Jessica Cejnar / Friday, Jan. 22, 2021 @ 4:02 p.m. / Business, Community, Local Government

Crescent City Introduces and Is Already Chipping Away At An Economic Development Plan

Crescent City is already preparing a handful of the 86 “recipes” identified in the “cookbook” that is its Economic Development Strategic Action Plan.

These include revamping Front Street and Beachfront Park, one of three areas residents said they’d like to see business growth to occur in. But at a workshop introducing the community to the plan Thursday, City Councilors said they hoped the plan wouldn’t sit in a binder on a shelf collecting dust.

Councilors encouraged city staff to explore partnerships with the Crescent City Harbor, College of the Redwoods, the Small Business Development Center and others to attract tourists and entice local youth to settle in the community. They also applauded a shop local campaign idea that came from Rob Holmlund, owner of Eureka-based Malex Consulting.

“We have an opportunity to get to work tonight,” said Councilor Blake Inscore. “We’ve got 86 recipes and some of these we’re going to have to take some time to look at. We can all agree right here tonight that a shop local campaign — get the recipe out, get the ingredients — let’s start tomorrow. That’s how we get stuff done.”

City Manager Eric Wier pointed to previous economic development strategies when he introduced Crescent City’s current endeavor. The most recent was — an acronym coined in about 2008 that stands for the harbor, airport, sewer plant, U.S. 199 and broadband.

The Crescent City Harbor has a new inner boat basin. The Del Norte County Airport is housed in a new terminal. The city’s new wastewater treatment plant is up and running. Crescent City has “Amazon-quality broadband,” Wier said.

U.S. 199 refers to the project to allow STAA trucks to navigate that road and is currently held up in litigation.

Wier said the new plan builds on partnerships the city cultivated with the Elk Valley Rancheria, the Tolowa Dee-ni’ Nation and local nonprofit organizations such as the Downtown Divas.

The plan is still under development. A live poll conducted during the workshop, asking questions about where the city’s economic priorities should lie as well as where they see the most growth occurring, will become survey people can take part in for the next 14 days, Holmlund said.

Thursday’s workshop was an introduction to the plan. It will be brought before the Crescent City Council several times, Wier said.

The city manager also listed three “good things” that are happening: Crescent City’s new website will be online Saturday. Another public meeting focusing on the Beachfront Park master plan will be held at 5:30 p.m. Feb. 2. And the city will cut the ribbon on a redeveloped Front Street at 4 p.m. Tuesday.

“If we say we want it, we can make it happen,” Wier said.

Beachfront Park and Front Street was one area residents named a priority for business development. The other two areas included the community’s southern gateway near the Crescent City Harbor and its downtown area, from Front to 9th streets.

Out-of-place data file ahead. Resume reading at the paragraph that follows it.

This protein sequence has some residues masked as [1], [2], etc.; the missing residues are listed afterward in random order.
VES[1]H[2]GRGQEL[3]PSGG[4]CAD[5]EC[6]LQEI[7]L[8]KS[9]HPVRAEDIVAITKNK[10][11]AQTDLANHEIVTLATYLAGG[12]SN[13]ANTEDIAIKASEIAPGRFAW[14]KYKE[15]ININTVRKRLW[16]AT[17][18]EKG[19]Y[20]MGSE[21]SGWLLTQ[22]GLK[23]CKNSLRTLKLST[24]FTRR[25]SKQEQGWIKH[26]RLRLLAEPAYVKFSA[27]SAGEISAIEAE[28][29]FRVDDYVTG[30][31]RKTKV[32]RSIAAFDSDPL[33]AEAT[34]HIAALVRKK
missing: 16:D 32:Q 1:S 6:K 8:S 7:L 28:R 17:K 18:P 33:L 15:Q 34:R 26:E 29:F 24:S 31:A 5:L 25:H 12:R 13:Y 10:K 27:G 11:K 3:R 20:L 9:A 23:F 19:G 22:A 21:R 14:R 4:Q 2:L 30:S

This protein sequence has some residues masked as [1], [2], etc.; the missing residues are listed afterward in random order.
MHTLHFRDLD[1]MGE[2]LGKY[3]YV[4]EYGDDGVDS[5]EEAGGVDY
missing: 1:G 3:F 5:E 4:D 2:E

Crescent City Mayor Jason Greenough, calling the plan top notch, said he’d like to create a business of the year award as well as an enterprise zone within the city. An enterprise zone gives businesses special tax breaks or incentive, encouraging economic development and job creation and was one “recipe” in the economic development strategic action plan.

An enterprise zone would urge investors to “come into town and see what we’re about,” Greenough said. Encouraging more residential development in the downtown area would also help grow business, he said.

“We have problems with traffic not going downtown and having people live down there will help with that,” Greenough said. “It’ll bring some income down there. It’ll bring more traffic. And I think it’ll help give our businesses more exposure to more people in the community.”

Participants in the workshop also indicated that opportunities for youth, particularly job opportunities were important. Holmlund suggested partnering with College of the Redwoods to conduct training programs may be an answer. Growing a manufacturing sector in the area may also be beneficial, he said.

Holmlund pointed to another priority indicated in the economic development strategic action plan to address unemployment and reduce poverty in the area.

“Retail is great, but typically it’s lower paying than manufacturing,” he said.

Councilors Beau Smith and Isaiah Wright as well as Mayor Pro Tem Alex Campbell pointed to keeping “our young folks” in Crescent City as an important tool in growing the community. But they came at it in different ways.

Wright said he moved to Crescent City as an adult and now as a City Councilor wants to make sure the area is enticing for not only local youth, but other area’s youth as a community to settle in.

Campbell, who said he grew up in Chico and “nobody grows up in Chico” said children need to experience life outside Del Norte County before they come back and “really prove what they want to do with this town.”

“I don’t think people grow up in Crescent City,” Campbell said. “They actually have to move away and have an experience of a larger view so they can come back and make the area a greater place to live.”


Economic Development Strategic Action Plan agenda


© 2022 Lost Coast Communications Contact: